The public expects their elected officials to act with honesty and integrity, said U.S. Attorney Memeger. By misusing campaign funds, misappropriating government funds, accepting bribes, and committing bank fraud, as alleged in the Indictment, Congressman Fattah and his co-conspirators have betrayed the public trust and undermined faith in government.
These crimes and the subsequent elaborate cover-up constitute an egregious breach of public trust, said Special Agent in Charge Hanko. It is the duty of the FBI, IRS and Department of Justice to investigate and prosecute those who violate this trust and put personal gain above public service.
Public corruption by our elected officials and their associates undermines the American publics confidence in our government, said Special Agent in Charge Conner. When our elected officials and their associates violate the law and create sophisticated financial schemes to enrich themselves, the Internal Revenue Service-Criminal Investigation, will work diligently with our fellow law enforcement partners to restore the publics trust.
Specifically, the indictment alleges that, in connection with his failed 2007 campaign to serve as mayor of Philadelphia, Fattah and certain associates borrowed $1 million from a wealthy supporter and disguised the funds as a loan to a consulting company.
After he lost the election, Fattah allegedly returned $400,000 to the donor that the campaign had not used, and arranged for Educational Advancement Alliance (EAA), a non-profit entity that he founded and controlled, to repay the remaining $600,000 using charitable and federal grant funds that passed through two other companies, including one run by Brand.
To conceal the contribution and repayment scheme, the defendants and others allegedly created sham contracts and made false entries in accounting records, tax returns and campaign finance disclosure statements.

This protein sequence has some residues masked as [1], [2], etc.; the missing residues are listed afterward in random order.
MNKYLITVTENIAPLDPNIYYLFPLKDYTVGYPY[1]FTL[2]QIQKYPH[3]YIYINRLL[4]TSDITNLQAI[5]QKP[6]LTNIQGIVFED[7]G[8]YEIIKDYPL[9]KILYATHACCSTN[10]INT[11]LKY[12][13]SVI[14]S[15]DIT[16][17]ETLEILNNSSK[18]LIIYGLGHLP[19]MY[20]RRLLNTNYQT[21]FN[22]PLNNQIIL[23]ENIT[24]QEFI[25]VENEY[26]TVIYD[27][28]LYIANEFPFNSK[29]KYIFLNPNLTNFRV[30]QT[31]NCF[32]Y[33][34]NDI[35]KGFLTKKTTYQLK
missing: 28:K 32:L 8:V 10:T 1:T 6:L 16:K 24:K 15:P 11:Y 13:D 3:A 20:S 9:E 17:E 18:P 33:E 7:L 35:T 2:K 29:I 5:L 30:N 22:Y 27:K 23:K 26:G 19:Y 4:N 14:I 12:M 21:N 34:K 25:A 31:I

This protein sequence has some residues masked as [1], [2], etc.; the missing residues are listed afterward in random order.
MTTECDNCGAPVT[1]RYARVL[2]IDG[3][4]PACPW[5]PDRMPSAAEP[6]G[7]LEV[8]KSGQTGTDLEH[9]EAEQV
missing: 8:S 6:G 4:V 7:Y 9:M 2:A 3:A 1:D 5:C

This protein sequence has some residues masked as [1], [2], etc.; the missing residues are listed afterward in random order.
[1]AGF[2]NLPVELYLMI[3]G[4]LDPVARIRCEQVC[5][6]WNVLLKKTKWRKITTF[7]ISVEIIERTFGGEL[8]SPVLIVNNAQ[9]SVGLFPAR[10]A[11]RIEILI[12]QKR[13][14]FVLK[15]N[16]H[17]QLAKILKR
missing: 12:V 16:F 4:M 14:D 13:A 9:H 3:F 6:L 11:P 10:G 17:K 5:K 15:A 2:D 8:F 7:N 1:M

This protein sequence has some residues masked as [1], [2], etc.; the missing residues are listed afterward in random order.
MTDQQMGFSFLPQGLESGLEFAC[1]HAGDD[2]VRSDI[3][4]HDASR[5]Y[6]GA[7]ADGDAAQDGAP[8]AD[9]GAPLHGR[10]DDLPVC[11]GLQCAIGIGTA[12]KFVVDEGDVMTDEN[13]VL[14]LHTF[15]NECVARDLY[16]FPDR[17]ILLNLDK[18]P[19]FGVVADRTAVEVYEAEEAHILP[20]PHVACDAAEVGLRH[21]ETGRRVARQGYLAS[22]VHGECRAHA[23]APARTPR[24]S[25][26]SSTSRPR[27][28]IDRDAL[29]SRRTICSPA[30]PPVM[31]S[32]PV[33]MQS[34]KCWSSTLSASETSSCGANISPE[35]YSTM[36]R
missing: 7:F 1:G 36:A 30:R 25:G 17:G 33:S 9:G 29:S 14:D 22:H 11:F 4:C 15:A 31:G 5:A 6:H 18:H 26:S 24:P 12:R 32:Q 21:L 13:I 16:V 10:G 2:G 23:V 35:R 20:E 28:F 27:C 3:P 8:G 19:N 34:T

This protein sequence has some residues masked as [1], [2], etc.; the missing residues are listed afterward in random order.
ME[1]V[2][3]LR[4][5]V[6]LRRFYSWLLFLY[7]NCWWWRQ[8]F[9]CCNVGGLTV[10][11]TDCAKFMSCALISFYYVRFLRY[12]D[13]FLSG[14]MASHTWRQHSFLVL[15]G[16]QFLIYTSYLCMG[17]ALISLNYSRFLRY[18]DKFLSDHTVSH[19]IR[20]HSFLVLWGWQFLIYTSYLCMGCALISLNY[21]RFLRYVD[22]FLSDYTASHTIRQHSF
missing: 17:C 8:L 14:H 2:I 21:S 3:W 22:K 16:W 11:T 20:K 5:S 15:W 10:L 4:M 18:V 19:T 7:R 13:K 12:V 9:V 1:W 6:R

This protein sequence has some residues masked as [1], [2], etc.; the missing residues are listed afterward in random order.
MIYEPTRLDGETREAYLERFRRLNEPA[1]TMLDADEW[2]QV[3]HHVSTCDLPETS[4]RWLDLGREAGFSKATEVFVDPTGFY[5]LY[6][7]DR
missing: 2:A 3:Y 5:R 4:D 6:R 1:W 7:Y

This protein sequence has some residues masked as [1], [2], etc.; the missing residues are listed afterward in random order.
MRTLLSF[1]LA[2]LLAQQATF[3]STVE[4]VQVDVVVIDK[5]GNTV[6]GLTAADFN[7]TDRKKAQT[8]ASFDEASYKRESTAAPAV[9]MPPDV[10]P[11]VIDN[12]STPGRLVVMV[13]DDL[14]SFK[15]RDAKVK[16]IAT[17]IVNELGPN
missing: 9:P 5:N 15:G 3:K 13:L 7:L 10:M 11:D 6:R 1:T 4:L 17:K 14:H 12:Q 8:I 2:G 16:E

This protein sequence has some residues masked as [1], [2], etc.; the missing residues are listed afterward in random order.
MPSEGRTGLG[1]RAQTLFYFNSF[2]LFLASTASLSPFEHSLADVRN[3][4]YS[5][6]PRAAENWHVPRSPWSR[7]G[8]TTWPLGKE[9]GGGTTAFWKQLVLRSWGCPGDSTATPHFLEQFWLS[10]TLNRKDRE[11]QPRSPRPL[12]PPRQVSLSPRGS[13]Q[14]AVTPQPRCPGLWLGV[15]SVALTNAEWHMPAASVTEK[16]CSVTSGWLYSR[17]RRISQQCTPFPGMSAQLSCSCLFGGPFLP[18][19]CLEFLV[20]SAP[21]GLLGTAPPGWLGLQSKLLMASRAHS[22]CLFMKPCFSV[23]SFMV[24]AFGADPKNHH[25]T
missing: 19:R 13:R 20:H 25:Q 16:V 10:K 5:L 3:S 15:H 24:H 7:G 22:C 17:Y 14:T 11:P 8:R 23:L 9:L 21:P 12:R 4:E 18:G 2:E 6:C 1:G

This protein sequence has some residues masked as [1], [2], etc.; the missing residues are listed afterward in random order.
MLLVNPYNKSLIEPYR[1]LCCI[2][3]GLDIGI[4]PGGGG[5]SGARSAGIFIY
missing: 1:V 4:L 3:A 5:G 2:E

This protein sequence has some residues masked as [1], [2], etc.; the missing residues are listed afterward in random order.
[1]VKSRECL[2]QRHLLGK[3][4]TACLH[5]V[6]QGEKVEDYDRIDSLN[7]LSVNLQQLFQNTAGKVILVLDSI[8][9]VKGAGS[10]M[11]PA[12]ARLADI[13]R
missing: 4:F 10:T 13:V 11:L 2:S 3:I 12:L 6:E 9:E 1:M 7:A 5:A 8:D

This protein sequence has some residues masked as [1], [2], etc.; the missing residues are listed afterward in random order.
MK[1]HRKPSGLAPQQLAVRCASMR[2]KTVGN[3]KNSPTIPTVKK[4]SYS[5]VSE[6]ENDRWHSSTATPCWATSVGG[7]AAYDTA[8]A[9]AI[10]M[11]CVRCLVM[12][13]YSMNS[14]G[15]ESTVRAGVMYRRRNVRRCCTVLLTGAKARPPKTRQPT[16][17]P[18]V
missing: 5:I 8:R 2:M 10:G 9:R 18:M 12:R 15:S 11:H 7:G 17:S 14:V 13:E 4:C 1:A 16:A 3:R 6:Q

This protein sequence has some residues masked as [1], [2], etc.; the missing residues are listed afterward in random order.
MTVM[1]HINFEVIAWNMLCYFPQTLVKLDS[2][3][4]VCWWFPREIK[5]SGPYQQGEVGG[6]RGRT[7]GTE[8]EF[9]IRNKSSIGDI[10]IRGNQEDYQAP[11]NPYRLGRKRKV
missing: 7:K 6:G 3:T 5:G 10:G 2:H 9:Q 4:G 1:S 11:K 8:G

In addition, the indictment alleges that after his defeat in the mayoral election, Fattah sought to extinguish approximately $130,000 in campaign debt owed to a political consultant by agreeing to arrange for the award of federal grant funds to the consultant. According to the allegations in the indictment, Fattah directed the consultant to apply for a $15 million grant, which he did not ultimately receive, on behalf of a then non-existent non-profit entity.
In exchange for Fattahs efforts to arrange the award of the funds to the non-profit, the consultant allegedly agreed to forgive the debt owed by the campaign.
The indictment further alleges that Fattah misappropriated funds from his mayoral and congressional campaigns to repay his sons student loan debt. To execute the scheme, Fattah and Bowser allegedly arranged for his campaigns to make payments to a political consulting company, which the company then used to lessen Fattahs sons student loan debt. According to the allegations in the indictment, between 2007 and 2011, the consultant made 34 successful loan payments on behalf of Fattahs son, totaling approximately $23,000.
In another alleged scheme, beginning in 2008, Fattah communicated with individuals in the legislative and executive branches in an effort to secure for Vederman an ambassadorship or an appointment to the U.S. Trade Commission. In exchange, Vederman provided money and other items of value to Fattah. As part of this scheme, the indictment alleges that the defendants sought to conceal an $18,000 bribe payment from Vederman to Fattah by disguising it as a payment for a car sale that never actually took place.
Finally, the indictment alleges that Nicholas obtained $50,000 in federal grant funds that she claimed would be used by EAA to support a conference on higher education. The conference never took place. Instead, Nicholas used the grant funds to pay $20,000 to a political consultant and $10,000 to her attorney, and wrote several checks to herself from EAAs operating account.
The charges and allegations contained in an indictment are merely accusations. The defendants are presumed innocent until and unless proven guilty.
The case is being investigated by the FBI and IRS-CI. Assistance was also provided by the Department of Justices Office of the Inspector General, the NASA Office of Inspector General and the Department of Commerces Office of Inspector General. The case is being prosecuted by Trial Attorneys Eric L. Gibson, T. Patrick Martin and Jonathan Kravis of the Criminal Divisions Public Integrity Section and Assistant U.S. Attorney Paul L. Gray of the Eastern District of Pennsylvania. Trial Attorney Bob Dalton of the Criminal Divisions Organized Crime and Gang Section also provided assistance in this case.
Look up Pay to Play with Loop enterprise - Craig Robinson ____Street
And Senator Burris
In Chicago, losing $33 Million Dollars would be an improvement over the Billions that are lost. Rahm still tells people that O’Hare and Midway Airports are losing money.
The mob has most of it, the rest they passed around to liberal politicians.